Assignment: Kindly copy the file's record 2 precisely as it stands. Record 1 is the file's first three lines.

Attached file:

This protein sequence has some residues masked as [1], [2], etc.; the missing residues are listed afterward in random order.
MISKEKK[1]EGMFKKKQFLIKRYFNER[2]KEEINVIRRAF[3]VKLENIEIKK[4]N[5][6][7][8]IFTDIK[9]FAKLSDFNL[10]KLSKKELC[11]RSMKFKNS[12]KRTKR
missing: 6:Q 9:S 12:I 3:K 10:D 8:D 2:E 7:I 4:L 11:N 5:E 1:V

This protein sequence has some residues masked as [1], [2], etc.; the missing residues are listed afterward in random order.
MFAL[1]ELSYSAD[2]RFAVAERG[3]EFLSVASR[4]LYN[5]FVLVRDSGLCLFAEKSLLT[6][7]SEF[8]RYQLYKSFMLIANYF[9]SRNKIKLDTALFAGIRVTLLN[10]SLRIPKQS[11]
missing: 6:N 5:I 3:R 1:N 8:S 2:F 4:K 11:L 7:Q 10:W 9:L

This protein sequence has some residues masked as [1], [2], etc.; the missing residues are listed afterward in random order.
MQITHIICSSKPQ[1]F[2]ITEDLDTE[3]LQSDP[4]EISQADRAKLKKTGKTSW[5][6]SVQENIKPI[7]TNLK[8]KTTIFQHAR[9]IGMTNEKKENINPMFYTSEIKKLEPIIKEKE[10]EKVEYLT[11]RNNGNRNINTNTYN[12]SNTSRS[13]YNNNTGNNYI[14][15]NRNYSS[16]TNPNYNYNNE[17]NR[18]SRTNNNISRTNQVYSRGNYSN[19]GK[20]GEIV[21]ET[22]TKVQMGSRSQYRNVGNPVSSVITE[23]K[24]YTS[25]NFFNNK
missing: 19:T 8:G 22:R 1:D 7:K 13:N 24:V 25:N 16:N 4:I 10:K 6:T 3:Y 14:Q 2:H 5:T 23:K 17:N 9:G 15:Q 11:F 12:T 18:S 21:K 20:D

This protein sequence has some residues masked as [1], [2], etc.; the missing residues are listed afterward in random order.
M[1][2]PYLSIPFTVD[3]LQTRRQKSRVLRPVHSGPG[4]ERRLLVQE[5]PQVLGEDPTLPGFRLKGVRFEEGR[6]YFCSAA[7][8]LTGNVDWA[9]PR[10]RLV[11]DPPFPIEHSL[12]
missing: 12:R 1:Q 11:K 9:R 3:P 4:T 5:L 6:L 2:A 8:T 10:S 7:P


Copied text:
This protein sequence has some residues masked as [1], [2], etc.; the missing residues are listed afterward in random order.
MFAL[1]ELSYSAD[2]RFAVAERG[3]EFLSVASR[4]LYN[5]FVLVRDSGLCLFAEKSLLT[6][7]SEF[8]RYQLYKSFMLIANYF[9]SRNKIKLDTALFAGIRVTLLN[10]SLRIPKQS[11]
missing: 6:N 5:I 3:R 1:N 8:S 2:F 4:K 11:L 7:Q 10:W 9:L